Life in the Tar Seeps
A Spiraling Ecology from a Dying SeaFinding an intricate web of life in the tar seeps of the Great Salt Lake
At Great Salt Lake, near Robert Smithson’s iconic earthwork Spiral Jetty, a motley crew of scientists walks the mudflats to study fossils in the making. This reputedly dead sea is home to tar seeps, pools of raw oil (nicknamed ‘death traps’) that act as a preservative, encasing organisms as they ...
In this spare landscape, an intricate web of life unfurls. Halophiles―salt-hungry microorganisms―tint the brackish water pink and orange; crystals of gypsum stud the ground, glistening underfoot; and pelicans and other migratory birds stop for a crucial rest. Barn owls and seagulls flirt with their prey around the seeping constellations, sometimes falling prey to the oil themselves. Gretchen Henderson came to the tar seeps, a kind of natural asphalt, after recovering from being hit by a car as she walked in a crosswalk―a manmade asphalt. Like the spiraling artwork that made Great Salt Lake’s north shore famous, Henderson’s associations of life and death, degeneration and regeneration, and injury and healing coalesced. As she reexamined pressing issues that this delicate area revealed about the climate crisis, her sense of ecology spiraled into other ways of perceiving the lake’s entangled lives.
How do we move beyond narrow concepts of wounded and healed, the beautiful and the ugly, to care for ecosystems that evolve over time? How do we confront our vulnerability to recognize kindred dynamics in our living planet? Through shifting lake levels, bird migrations, microbial studies, environmental arts, and cultural histories shaped by indigenous knowledges and colonial legacies, Life in the Tar Seeps contemplates the ways that others have understood this body of water, enlivening more than this region alone. As Henderson witnesses scientists, arts curators, land managers, and students working collaboratively to steward a challenging place, she grows to see the lake not as dead but as a watershed for shifting perceptions of any overlooked place, offering a meditation on environmental healing across the planet.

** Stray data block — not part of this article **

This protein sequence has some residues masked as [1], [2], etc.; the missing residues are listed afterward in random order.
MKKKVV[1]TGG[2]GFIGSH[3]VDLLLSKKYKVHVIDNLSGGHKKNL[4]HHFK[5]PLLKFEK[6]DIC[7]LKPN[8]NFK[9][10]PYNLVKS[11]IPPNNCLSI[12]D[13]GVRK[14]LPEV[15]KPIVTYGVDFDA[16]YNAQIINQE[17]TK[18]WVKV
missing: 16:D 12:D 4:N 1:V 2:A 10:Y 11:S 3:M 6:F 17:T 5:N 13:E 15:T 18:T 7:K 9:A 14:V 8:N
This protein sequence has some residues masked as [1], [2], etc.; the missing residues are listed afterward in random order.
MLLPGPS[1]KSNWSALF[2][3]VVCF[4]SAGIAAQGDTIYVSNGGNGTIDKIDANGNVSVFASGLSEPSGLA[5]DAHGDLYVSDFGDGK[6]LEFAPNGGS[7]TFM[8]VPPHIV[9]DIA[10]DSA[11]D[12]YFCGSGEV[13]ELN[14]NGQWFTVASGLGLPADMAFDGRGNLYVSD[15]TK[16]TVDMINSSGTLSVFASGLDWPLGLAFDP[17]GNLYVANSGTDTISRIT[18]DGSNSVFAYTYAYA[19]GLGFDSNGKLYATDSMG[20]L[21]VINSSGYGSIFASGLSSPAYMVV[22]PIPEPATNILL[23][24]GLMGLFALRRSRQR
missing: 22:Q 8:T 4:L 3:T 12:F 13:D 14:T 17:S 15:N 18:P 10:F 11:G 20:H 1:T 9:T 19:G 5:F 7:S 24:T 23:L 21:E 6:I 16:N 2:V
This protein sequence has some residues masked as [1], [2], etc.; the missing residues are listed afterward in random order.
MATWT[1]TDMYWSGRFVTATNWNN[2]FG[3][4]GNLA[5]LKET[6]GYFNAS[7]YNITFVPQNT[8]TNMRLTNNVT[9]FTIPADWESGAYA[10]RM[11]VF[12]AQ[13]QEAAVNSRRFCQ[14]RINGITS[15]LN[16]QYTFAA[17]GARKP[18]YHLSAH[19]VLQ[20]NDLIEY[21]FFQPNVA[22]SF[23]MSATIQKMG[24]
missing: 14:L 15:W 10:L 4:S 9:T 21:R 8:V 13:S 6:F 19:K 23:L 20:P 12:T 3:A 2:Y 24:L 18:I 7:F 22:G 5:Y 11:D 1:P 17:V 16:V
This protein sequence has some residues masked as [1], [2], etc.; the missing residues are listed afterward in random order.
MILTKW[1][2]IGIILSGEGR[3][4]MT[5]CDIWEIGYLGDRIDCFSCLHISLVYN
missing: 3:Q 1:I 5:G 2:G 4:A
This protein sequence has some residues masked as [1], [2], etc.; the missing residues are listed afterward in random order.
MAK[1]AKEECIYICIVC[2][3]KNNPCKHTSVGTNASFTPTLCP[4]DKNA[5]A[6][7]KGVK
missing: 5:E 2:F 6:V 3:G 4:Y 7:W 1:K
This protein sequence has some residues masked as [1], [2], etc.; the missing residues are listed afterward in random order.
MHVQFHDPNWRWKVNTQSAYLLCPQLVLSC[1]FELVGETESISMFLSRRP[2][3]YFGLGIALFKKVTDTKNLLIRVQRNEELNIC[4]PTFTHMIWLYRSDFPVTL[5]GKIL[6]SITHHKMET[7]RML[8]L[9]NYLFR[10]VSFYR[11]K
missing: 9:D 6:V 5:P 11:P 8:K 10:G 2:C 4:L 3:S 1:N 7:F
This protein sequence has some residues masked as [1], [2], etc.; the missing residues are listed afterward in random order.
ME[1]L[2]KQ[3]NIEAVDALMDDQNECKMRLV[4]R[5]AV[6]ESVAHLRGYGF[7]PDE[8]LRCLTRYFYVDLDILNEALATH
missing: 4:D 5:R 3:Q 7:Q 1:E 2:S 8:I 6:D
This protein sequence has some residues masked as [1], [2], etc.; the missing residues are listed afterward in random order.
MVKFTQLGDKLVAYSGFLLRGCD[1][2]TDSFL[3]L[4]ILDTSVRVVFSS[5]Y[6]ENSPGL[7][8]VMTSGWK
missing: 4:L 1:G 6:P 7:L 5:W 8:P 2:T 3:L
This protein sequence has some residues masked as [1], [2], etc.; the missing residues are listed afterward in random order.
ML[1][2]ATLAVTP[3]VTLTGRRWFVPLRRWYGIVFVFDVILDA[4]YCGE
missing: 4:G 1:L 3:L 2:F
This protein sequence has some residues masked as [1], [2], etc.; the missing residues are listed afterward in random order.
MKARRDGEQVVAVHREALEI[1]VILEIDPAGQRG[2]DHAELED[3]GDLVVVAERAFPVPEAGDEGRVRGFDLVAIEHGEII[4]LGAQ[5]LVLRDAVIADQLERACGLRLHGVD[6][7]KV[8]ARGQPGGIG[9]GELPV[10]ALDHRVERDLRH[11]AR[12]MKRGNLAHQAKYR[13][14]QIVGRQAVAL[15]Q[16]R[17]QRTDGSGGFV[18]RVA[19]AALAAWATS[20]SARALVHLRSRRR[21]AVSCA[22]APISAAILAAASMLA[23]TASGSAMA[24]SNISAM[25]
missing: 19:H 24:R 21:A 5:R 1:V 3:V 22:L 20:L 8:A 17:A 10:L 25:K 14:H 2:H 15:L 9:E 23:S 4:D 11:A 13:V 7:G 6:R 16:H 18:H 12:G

Henderson interweaves her journey with her own vivid photographs of tar seeps and pelican death assemblages, historic maps and contemporary art, as a wayfinding guide for exploring places of our own.
Praise for Ugliness: A Cultural History
"Gretchen Henderson’s work is “wide-ranging and frequently illuminating.” — New Yorker
"A multifarious book . . . Engagingly written and copiously illustrated.” — Choice
“Henderson closely observes various cases of ugliness, wandering through centuries with a keen eye, nose, ear, and mouth.” — Rumpus
“A provocative book [that] forces us to reflect on our tastes and fears, our social conventions, and our everyday notions of justice.” — Literary Review
“A fascinating meditation on a slippery subject.” — Guardian